Two days ago, I minted my first NFT. I’ve been increasingly enamored with the idea of both, collecting digital art, and the concept and implications of smart contracts over this past year. After doing a ton of research over the last couple of months, I decided I wasn’t going to really learn by sitting on the sidelines, I needed to get in. Either I was going to buy some NFTs, or I was going to make some. I could even do both!
What kept me apprehensive about buying NFTs was the hype surrounding some of the ones we’ve all probably heard of, CryptoPunks and Bored Ape Yacht Club. While learning, I found it difficult to decipher signal from noise as I both explored what I wanted to invest in, and learned how to actually buy something I wanted. I knew the Punks and Apes had value, but they were also tens of thousands and hundreds of thousands of dollars to secure. There were cool things I found in price ranges I didn’t mind investing in, but being a newbie, I didn’t feel comfortable yet that I was making a good move buying something obscure. And, you might think that securing your first NFT is as simple as finding the one you want and swiping your AMEX to get it as you would on Amazon, but you’d be wrong. There are layers to making transactions in the world of crypto, and it’s very easy to make expensive mistakes. Simply moving your money from one pocket to another can cost you.
All in all, I didn’t struggle with understanding that the art hand in hand with the tech had value and big implications, but I understand why some people do have that challenge and internal questioning. And, we’ll talk about that another time. What I wanted to accomplish was getting my hands dirty so I could fully appreciate what digital art would and could mean to both me as a creator and my fellow community of creators and as a collector and consumer who likes nice things.
What I found in my study is so much more than just a community of dope creators with their work on display in exchange for ETH, but also an underlying technology that, I believe, will revolutionize agreements between people – the bedrock of functioning, or malfunctioning society.
But I digress, this post is about making your first NFT, so I’ll do my best to stick to the scope.
Some preliminary work we’ll need to perform today is the establishing of terminology. Definitions, if you will.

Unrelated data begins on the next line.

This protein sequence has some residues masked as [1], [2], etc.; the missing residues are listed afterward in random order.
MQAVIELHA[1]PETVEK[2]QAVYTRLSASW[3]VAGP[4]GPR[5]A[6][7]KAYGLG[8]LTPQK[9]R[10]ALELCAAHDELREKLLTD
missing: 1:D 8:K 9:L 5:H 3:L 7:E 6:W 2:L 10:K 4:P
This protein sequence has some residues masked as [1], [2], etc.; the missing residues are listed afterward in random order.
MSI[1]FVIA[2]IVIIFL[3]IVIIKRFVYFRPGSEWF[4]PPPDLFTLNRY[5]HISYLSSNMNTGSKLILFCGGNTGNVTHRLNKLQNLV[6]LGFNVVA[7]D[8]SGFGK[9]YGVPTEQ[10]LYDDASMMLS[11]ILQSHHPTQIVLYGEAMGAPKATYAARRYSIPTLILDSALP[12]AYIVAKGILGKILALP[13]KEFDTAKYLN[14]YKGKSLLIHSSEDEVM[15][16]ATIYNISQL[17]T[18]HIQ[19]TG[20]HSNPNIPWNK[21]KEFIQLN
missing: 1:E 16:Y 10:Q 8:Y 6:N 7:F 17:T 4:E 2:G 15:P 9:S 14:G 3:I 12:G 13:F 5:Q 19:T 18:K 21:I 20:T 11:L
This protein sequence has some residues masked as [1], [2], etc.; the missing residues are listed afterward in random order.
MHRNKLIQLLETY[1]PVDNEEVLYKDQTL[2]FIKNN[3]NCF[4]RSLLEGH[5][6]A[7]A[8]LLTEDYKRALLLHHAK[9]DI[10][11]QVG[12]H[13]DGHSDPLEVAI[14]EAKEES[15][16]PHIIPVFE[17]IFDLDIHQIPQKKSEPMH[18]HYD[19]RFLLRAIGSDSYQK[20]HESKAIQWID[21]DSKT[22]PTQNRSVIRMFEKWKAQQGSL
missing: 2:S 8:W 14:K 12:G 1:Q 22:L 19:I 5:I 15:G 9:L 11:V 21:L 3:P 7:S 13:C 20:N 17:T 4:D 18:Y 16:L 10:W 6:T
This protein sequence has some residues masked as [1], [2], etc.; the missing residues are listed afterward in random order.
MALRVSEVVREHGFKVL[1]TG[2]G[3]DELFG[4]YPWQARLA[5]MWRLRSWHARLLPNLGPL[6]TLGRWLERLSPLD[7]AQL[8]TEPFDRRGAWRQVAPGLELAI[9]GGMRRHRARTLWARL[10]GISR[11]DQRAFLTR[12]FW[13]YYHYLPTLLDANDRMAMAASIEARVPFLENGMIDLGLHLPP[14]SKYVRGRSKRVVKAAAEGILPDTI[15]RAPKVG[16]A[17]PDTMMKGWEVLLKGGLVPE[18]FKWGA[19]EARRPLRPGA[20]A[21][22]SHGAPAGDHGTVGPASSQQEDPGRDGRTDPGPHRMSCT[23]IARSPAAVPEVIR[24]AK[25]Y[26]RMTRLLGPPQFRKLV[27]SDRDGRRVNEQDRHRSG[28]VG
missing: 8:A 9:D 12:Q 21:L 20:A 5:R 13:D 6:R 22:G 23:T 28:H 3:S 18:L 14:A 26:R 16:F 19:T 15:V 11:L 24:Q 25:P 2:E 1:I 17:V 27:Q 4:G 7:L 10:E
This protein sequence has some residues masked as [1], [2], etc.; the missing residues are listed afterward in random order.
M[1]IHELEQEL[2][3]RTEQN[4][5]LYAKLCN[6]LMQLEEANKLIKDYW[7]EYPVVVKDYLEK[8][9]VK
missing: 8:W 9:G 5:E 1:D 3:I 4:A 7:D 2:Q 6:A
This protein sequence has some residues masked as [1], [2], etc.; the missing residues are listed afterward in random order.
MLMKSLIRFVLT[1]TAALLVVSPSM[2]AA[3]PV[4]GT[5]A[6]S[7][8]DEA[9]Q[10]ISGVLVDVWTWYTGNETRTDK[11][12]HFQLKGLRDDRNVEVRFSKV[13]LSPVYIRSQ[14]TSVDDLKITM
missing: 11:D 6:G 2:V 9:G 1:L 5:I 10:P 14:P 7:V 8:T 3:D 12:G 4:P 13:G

Here are a few words and short phrases that are probably not in your daily lexicon, but will be, need to be, if you’re to understand creating (and even purchasing) an NFT.
NFT. What is an NFT?
To define NFT, let’s first define what Non-Fungible means.
“Non-fungible” basically means that the thing is unique and it can’t be replaced with something else. For example, a $1 bill is fungible — you could trade your $1 bill for my $1 bill, and you’ll have the same thing. You could even have a $5 dollar bill, and trade it for my 5 – $1 bills and also have the same thing.
But, the one-of-one Basquiat Untitled (Boxer), created in 1982 is non-fungible. If you have that, and I trade it for the Mona Lisa, I’d have something completely different.
So, effectively, to be non-fungible means its a one-of-one.
So, let’s add the ‘T’ back in to non-fungible. Now, we have a Non-Fungible Token.
Here’s where people get things a bit confused. The token is code. It’s metadata. It’s a deed, like a deed to a house. The token isn’t the house, like the deed isn’t the house, but the deed is the documentation that I own the house. The token is the documentation, or code in this case, that I own said jpeg, mp3, mp4 video file, gif, whatever other digital asset. The digital asset isn’t the token – the token is the proof that I own the digital asset. This is a very important concept, and one I hope you grasp.
We’ve already had experiences in our lives with non-fungible assets, even though we didn’t see them from this perspective. If you record a voice memo on your iPhone, that is a digital asset. I can send you a voice memo from my phone, and you send me one from yours, and they are not, and will never be the same. They are one-of-ones. They are non-fungible.
The moment we decide to place those mp3’s onto the blockchain, however, you tokenize the asset and it then can take advantage of this new opportunity, a marketability of ownership and value.
Minting an NFT
Before I get too deep into explaining this concept, I need to remind you that the art itself (or the voice memo, the mp4, or the jpeg itself) is just that, a digital file – a non-fungible digital asset. The NFT’ing of this asset is when this digital asset becomes represented by a token on the Ethereum blockchain.
The token is not the art. The token represents the art on the blockchain.
To ‘mint’ an NFT simply means assigning a non-fungible token on the Ethereum blockchain to your digital file. Once an NFT is created, it cannot be changed, altered, or tampered-with. It’s done. (I could go off script here, but I won’t because then, we’d be out of scope with this post).
This is an important concept, because, as I said, the token is not the art, the token represents the art on the blockchain, then where is the art? It could be many places, any place, actually, where you can store a digital file. If you store files on AWS, Bluehost, or a server in your bedroom, the original, non-fungible art or digital file could reside there. The person who owns it, however, could be someone you’ve never met. (Again, there’s so much here that I’m compelled to go off-script, but I will control myself).
The most native way to store digital files for the purposes of tokenization as an NFT, however, is to store them on what’s called an IPFS, The InterPlanetary File System, which, in laymen’s terms is a decentralized server, which holds files in the ether.
Let’s use Coinbase, as it’s arguably the most popular. A crypto exchange is an online marketplace where you can buy, sell and trade cryptocurrency. There are several of these online and ones you can download as apps, and I won’t go through them all. For the purposes of this post, we’ll stick with Coinbase, one of the most, if not the most, widely used.